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Joy Because of Justification

by Erroll Hulse

WE have seen that humiliation because of sin is the first experience of Christianity and without it there can be no salvation. The good news of the Gospel is for sinners only. The self-righteous cannot be saved because they trust in themselves and their own works. The degree to which sinners will experience conviction and feel their guilt varies. After conversion the experience of humiliation because of sin can be intense as is seen in many examples — Job, Isaiah, Peter and Paul. The depth of humiliation has a profound effect upon the believer, particularly with reference to understanding and practising the doctrines of grace. Spurgeon put it this way:

Hardly a glimmer of the humbling truth of our natural depravity dawns on the dull apprehension of the worldly-wise, though souls taught from above know it and are appalled by it. In divers ways the discovery comes to those whom the Lord ordains to save. . . . There is a vital connection between soul-distress and sound doctrine. Sovereign grace is dear to those who have groaned deeply because they see what grievous sinners they are. Witness Joseph Hart and John Newton whose hymns you have often sung, or David Brainerd and Jonathan Edwards, whose biographies many of you have read.1

Also we have observed that the new birth takes place after, before or during conviction, i.e. in some cases it might precede, in other cases it might follow. That the new birth precedes saving faith and saving repentance is fundamental to the Reformed faith, but, again as we have seen, it has always been a matter of debate as to how much conviction or preparation goes on in a sinner before the new birth is wrought by the Holy Spirit. Some believe in more preparatory work prior to the new birth than others. Jonathan Edwards in his writings……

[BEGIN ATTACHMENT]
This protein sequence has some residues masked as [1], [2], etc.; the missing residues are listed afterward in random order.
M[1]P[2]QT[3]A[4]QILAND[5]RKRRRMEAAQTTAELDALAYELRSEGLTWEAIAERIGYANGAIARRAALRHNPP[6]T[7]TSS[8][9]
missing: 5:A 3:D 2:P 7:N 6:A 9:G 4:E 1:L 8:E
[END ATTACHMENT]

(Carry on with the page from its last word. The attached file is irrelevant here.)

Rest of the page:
Read the entire article here.

Justification and Imputation

by Persis Lorenti

On October 31, 2017, many Christians celebrated the 500th anniversary of the Protestant Reformation. My church held a service where several pastors spoke on the theological importance of this historical event, namely the recovery of the doctrine of justification by faith alone through grace alone in Christ alone for God’s glory alone. This indeed is a wonderful truth that is the ground of the gospel. What then is the ground of justification? The doctrine of imputation.

Apart from God’s intervention, Romans 3:23 is true for every man, woman, and child. We have fallen short of the glory of God, and we have fallen in two respects. We are guilty of breaking the law, which is a capital offense. (Gen. 2:16-17) God cannot sweep our sin under the rug and maintain His holiness. Therefore, sin must be punished. (Ps. 5:4-6, Heb. 10:26-31) We are also guilty of not keeping the law. (Deut. 5:29-33) God our Creator rightfully demands perfect obedience, but our best efforts are filthy rags. (Is. 64:6) Therefore, these two mammoth obstacles must be dealt with in order for us….